U.S. Solicitor General: Supreme Court can decide on severability clause without deciding CFPB's future
On February 14, U.S. Solicitor General Noel J. Francisco filed a reply brief for the CFPB in Seila Law LLC v. CFPB, arguing that the U.S. Supreme Court could decide whether the CFPB’s single-director structure violates the Constitution’s separation of powers under Article II without deciding whether the Bureau as a whole should survive. “Although the removal restriction is unconstitutional, Congress has expressly provided that the rest of the Dodd-Frank Act shall be unaffected,” Francisco said, replying in part to arguments made by Paul D. Clement, the lawyer selected by the Court to defend the leadership structure of the Bureau. As previously covered by InfoBytes, Clement argued, among other things, that Seila Law’s constitutionality arguments are “remarkably weak” and that “a contested removal is the proper context to address a dispute over the President’s removal authority.” Clement also contended that “there is no ‘removal clause’ in the Constitution,” and that because the “constitutional text is simply silent on the removal of executive officers” it does not mean there is a “promising basis for invalidating an Act of Congress.” According to Francisco, Seila Law’s arguments for invalidating the entirety of Title X of Dodd-Frank “are insufficient to overcome the severability clause’s plain text,” and its “arguments for ignoring the severability questions altogether are both procedurally and substantively wrong.” Francisco further emphasized that “refusing to apply the severability provision . . .would be severely disruptive” because the Bureau is the only federal agency dedicated solely to consumer financial protection.
Seila Law also filed a reply brief the same day, countering that Clement offered “no valid justification” for the Court to rule on the severability question separately, and arguing that a “civil investigative demand issued and enforced by an unaccountable director is void, and the only appropriate resolution is to order the denial of the CFPB’s petition for enforcement.” Seila Law further contended that the Court should reverse the U.S. Court of Appeals for the Ninth Circuit’s decision from last May—which deemed the CFPB to be constitutionally structured and upheld a district court’s ruling enforcing Seila Law’s obligation to comply with a 2017 civil investigative demand—and “leave to Congress the quintessentially legislative decision of how the CFPB should function going forward.”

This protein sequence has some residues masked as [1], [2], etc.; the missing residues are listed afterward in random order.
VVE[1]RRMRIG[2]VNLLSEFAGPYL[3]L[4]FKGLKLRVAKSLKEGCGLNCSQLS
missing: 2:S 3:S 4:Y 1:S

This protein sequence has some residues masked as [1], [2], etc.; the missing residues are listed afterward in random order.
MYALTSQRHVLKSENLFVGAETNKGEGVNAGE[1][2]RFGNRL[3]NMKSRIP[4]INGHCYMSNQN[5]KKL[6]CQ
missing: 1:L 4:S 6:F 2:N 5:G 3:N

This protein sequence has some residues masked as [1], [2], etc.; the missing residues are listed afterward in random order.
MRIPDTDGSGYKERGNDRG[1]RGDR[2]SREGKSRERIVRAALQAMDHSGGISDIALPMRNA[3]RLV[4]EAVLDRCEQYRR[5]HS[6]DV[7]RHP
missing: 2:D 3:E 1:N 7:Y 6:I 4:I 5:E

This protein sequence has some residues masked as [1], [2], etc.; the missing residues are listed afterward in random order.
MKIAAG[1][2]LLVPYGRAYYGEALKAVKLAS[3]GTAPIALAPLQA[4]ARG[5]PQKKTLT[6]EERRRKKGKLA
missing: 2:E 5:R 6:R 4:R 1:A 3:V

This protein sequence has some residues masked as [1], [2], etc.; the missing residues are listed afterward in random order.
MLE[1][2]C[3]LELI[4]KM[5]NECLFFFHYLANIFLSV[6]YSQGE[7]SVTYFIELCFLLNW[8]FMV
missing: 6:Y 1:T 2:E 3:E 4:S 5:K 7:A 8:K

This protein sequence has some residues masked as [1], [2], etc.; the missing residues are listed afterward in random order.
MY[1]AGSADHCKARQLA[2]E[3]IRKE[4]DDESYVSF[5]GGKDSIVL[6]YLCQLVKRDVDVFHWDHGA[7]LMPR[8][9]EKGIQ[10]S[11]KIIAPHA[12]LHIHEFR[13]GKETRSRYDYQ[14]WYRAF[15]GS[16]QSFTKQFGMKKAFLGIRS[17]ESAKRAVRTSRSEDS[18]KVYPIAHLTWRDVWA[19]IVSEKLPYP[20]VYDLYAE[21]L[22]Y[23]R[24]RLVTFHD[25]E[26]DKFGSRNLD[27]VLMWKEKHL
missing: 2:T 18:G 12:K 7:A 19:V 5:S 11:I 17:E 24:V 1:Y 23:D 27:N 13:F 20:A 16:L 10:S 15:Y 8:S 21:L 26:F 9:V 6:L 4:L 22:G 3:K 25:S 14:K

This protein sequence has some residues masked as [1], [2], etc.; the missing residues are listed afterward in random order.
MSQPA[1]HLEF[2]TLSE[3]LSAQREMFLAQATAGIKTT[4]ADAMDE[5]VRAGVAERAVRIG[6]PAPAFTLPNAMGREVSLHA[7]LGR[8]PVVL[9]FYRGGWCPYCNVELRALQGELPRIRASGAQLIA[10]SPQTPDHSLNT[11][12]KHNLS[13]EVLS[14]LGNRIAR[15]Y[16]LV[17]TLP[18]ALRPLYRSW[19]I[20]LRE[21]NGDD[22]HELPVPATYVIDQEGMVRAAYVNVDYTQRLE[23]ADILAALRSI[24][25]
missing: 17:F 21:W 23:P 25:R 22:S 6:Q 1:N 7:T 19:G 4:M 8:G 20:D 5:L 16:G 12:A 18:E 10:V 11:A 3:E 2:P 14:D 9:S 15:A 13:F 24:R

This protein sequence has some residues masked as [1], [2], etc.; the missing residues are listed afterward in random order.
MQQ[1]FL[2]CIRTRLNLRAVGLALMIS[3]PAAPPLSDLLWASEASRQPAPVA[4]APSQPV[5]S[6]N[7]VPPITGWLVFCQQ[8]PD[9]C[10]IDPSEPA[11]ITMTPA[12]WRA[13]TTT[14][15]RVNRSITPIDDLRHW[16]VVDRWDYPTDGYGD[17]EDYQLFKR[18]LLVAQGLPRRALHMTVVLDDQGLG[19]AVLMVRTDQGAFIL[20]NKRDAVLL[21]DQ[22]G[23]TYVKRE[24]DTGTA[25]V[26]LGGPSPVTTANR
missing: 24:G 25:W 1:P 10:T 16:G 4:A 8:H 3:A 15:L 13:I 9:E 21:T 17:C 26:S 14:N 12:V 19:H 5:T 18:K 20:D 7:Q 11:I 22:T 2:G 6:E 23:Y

Notably, Francisco disagreed with Seila Law’s argument that the 9th Circuit’s judgment should be reversed outright, stating that to do so “would deprive the Bureau of ratification arguments” that the 9th Circuit chose not to address by instead upholding the removal restriction’s constitutionality. The Bureau’s ratification arguments at the time, Francisco stated, contended that even if the removal restriction was found to be unconstitutional, “the CID could still be enforced because the Bureau’s former Acting Director—who was removable at will—had ratified it.” As such, Francisco recommended that the Court “confirm that the severability clause means what it says and remand the case to the [9th Circuit] to resolve any remaining case-specific ratification questions.”